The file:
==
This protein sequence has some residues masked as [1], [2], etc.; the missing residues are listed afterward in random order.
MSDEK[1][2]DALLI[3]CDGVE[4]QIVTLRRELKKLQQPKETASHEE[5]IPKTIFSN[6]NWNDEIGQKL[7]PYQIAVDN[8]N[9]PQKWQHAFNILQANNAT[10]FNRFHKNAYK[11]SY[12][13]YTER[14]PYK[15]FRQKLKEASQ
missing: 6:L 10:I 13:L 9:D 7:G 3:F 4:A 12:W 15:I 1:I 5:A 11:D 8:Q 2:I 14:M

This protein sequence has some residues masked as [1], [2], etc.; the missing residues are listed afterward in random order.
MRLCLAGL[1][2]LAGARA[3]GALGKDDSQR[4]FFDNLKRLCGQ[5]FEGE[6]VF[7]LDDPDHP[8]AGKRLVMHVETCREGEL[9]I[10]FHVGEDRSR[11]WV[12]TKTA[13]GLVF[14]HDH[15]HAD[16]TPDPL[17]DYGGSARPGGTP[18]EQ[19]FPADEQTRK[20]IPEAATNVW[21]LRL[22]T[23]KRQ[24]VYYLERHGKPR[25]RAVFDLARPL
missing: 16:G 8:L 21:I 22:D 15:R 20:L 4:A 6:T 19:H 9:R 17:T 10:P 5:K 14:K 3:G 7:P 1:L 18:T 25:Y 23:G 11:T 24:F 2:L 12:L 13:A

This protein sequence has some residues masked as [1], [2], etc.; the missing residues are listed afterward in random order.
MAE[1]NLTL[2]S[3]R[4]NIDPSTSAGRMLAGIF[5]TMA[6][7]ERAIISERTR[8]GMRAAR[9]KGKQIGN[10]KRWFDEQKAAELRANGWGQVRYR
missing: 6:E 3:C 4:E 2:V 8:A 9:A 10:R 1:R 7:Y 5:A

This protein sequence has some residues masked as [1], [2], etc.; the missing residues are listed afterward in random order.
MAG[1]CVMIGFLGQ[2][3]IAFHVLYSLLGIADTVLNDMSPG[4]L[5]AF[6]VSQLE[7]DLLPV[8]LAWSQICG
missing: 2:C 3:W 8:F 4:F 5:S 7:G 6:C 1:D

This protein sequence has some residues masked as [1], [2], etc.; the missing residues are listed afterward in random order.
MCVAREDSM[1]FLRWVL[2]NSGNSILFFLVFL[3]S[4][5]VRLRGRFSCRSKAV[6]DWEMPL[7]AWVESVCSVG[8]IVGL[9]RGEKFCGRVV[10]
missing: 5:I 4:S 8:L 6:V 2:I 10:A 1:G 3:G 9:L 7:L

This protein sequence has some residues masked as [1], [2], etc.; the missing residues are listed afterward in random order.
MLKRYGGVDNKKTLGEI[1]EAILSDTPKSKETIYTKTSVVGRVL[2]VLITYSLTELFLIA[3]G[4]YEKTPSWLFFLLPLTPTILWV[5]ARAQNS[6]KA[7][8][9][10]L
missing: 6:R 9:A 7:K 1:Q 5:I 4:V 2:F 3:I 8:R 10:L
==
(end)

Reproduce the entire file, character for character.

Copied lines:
This protein sequence has some residues masked as [1], [2], etc.; the missing residues are listed afterward in random order.
MSDEK[1][2]DALLI[3]CDGVE[4]QIVTLRRELKKLQQPKETASHEE[5]IPKTIFSN[6]NWNDEIGQKL[7]PYQIAVDN[8]N[9]PQKWQHAFNILQANNAT[10]FNRFHKNAYK[11]SY[12][13]YTER[14]PYK[15]FRQKLKEASQ
missing: 6:L 10:I 13:L 9:D 7:G 3:F 4:A 12:W 15:I 1:I 5:A 11:D 8:Q 2:I 14:M

This protein sequence has some residues masked as [1], [2], etc.; the missing residues are listed afterward in random order.
MRLCLAGL[1][2]LAGARA[3]GALGKDDSQR[4]FFDNLKRLCGQ[5]FEGE[6]VF[7]LDDPDHP[8]AGKRLVMHVETCREGEL[9]I[10]FHVGEDRSR[11]WV[12]TKTA[13]GLVF[14]HDH[15]HAD[16]TPDPL[17]DYGGSARPGGTP[18]EQ[19]FPADEQTRK[20]IPEAATNVW[21]LRL[22]T[23]KRQ[24]VYYLERHGKPR[25]RAVFDLARPL
missing: 16:G 8:L 21:I 22:D 15:R 20:L 4:A 6:T 19:H 9:R 17:T 10:P 5:K 14:K 3:G 7:P 1:L 18:T 25:Y 23:G 11:T 24:F 2:L 12:L 13:A

This protein sequence has some residues masked as [1], [2], etc.; the missing residues are listed afterward in random order.
MAE[1]NLTL[2]S[3]R[4]NIDPSTSAGRMLAGIF[5]TMA[6][7]ERAIISERTR[8]GMRAAR[9]KGKQIGN[10]KRWFDEQKAAELRANGWGQVRYR
missing: 6:E 3:C 4:E 2:V 8:A 9:A 10:R 1:R 7:Y 5:A

This protein sequence has some residues masked as [1], [2], etc.; the missing residues are listed afterward in random order.
MAG[1]CVMIGFLGQ[2][3]IAFHVLYSLLGIADTVLNDMSPG[4]L[5]AF[6]VSQLE[7]DLLPV[8]LAWSQICG
missing: 2:C 3:W 8:F 4:F 5:S 7:G 6:C 1:D

This protein sequence has some residues masked as [1], [2], etc.; the missing residues are listed afterward in random order.
MCVAREDSM[1]FLRWVL[2]NSGNSILFFLVFL[3]S[4][5]VRLRGRFSCRSKAV[6]DWEMPL[7]AWVESVCSVG[8]IVGL[9]RGEKFCGRVV[10]
missing: 5:I 4:S 8:L 6:V 2:I 10:A 1:G 3:G 9:L 7:L

This protein sequence has some residues masked as [1], [2], etc.; the missing residues are listed afterward in random order.
MLKRYGGVDNKKTLGEI[1]EAILSDTPKSKETIYTKTSVVGRVL[2]VLITYSLTELFLIA[3]G[4]YEKTPSWLFFLLPLTPTILWV[5]ARAQNS[6]KA[7][8][9][10]L
missing: 6:R 9:A 7:K 1:Q 5:I 4:V 2:F 3:I 8:R 10:L